Panel discussion: improving general conditions for social entrepreneurs through dialogue

MUNICH/BERLIN. Companies and social entrepreneurs can learn a lot from one another if they meet at eye level. This was discovered yesterday by around 50 representatives from business, politics and society during a panel discussion organised by the non-profit association UPJ and Telefónica Germany. The question "Business partnerships and digital work: must-haves for successful social entrepreneurs!?" was the focus of the debate at Telefónica's Berlin branch.
Dr Hartmut Kopf, Carolin Silbernagl, Nadine Schön, Norbert Kunz and Tanja Kufner
Chaired by the editor in chief of the magazine enorm, Thomas Friemel, the discussion panel was made up of Dr Hartmut Kopf, head of the World Vision Institut für Forschung und Innovation ("World Vision Institute for Research and Innovation"), Carolin Silbernagl, chair of the board and co-founder of dotHIV, Nadine Schön, Member of the German Bundestag, Norbert Kunz, managing director of iq consult, and Tanja Kufner, director of the Wayra Academy Germany at Telefónica in Germany. Telefónica Germany had invited these panellists in order to enter into dialogue with them. On the panel, Hartmut Kopf started by depicting the huge opportunities as well as the challenges that lie in partnerships between companies and social entrepreneurs: "Social institutions have learnt a lot from classic businesses in the last few years and become much more professional. Social entrepreneurs are experts when it comes to working in difficult conditions - a skill that classic businesses also have to improve. This is what makes cooperation so exciting. However, it is important that social entrepreneurs retain their identity in the process. This is the only way for them to remain attractive as partners." Nadine Schön referred to the potential offered by cooperation from a political perspective: "In Germany we are committed to the social market economy - social entrepreneurs will give us new dynamism in this regard. I think that the founder scene in Berlin and elsewhere is very exciting, but social and business-oriented players must come even closer together. This applies both to economic and social politicians and to business-focused and social companies." Norbert Kunz emphasised what a key role digital technologies play in the dynamics of social business models: "Social entrepreneurs solve society's problems using entrepreneurial means. The digital world offers them new problem-solving techniques that we never suspected 10 to 15 years ago. I estimate that 75 percent of social entrepreneurs use digital technology as a part of problem solving." In the "Wayra" programme, Telefónica relies on the innovative strength of digital technologies, as Tanja Kufner underlined: "We are currently supporting around 175 young founders worldwide, including some social entrepreneurs. I find their ideas and dynamic nature inspiring. For this reason, we are thinking about taking social business models into consideration at Wayra. The needs of classic and social entrepreneurs are often not very different, particularly at the founding stage - and it's here that we can help with know-how and financial investments." Carolin Silbernagl reported on the challenges that social entrepreneurs face when founding a company. "We are reliant on support. We need legal expertise in contract negotiations and premises have to be financed. I'm sure that if there were more offers of support, we would see even more social enterprises founded. And we'd all benefit from this ultimately." Participants from the audience also saw the mutual transfer of knowledge as a potential lever for increasing the range and effect of social innovations. How this can succeed on a practical level is also the focus of an online debate at All interested parties can get involved up to 28 November 2012.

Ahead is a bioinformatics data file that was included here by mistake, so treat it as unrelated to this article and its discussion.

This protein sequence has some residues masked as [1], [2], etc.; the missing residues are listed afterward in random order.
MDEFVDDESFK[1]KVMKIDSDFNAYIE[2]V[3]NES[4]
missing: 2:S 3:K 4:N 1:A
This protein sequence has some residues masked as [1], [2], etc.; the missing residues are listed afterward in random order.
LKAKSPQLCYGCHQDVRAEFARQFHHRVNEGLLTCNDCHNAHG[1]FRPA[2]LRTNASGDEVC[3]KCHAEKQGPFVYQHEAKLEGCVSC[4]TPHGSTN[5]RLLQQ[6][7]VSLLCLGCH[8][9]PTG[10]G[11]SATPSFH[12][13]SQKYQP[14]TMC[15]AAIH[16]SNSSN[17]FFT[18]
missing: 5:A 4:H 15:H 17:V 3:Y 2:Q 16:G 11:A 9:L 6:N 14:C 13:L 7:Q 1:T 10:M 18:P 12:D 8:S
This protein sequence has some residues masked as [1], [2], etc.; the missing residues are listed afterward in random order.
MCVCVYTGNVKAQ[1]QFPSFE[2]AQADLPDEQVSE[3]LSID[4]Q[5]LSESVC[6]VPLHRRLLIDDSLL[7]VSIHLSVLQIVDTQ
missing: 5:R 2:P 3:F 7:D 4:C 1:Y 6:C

Claudia von Bothmer, Head of Corporate Responsibility, Telefónica Deutschland

Peter Kromminga, UPJ

Panel discussion by UPJ and Telefónica Deutschland

Thomas Friemel, enorm

Telefónica Deutschland Holding AG, listed at the Frankfurt Stock Exchange in the Prime Standard, and its wholly-owned, operationally active subsidiary Telefónica Germany GmbH & Co. OHG belong to Telefónica Europe and are part of the Spanish telecommunication group Telefónica S.A. The company offers its German private and business customers post-paid and prepaid mobile telecom products as well as innovative mobile data services based on the GPRS, UMTS and LTE technologies with its product brand O2. In addition, the integrated communications provider also offers DSL fixed network telephony and high-speed internet. Telefónica Europe has more than 105 million mobile and fixed network customers in Spain, Great Britain, Ireland, the Czech Republic, Slovakia and Germany. UPJ is a network of committed businesses and non-profit intermediary organisations in Germany. It focuses on projects that make a contribution towards resolving social problems by creating new links between companies, non-profit organisations and public authorities. The non-profit UPJ e.V. also supports these parties by providing information and advice on the development and implementation of their corporate citizenship and corporate social responsibility activities.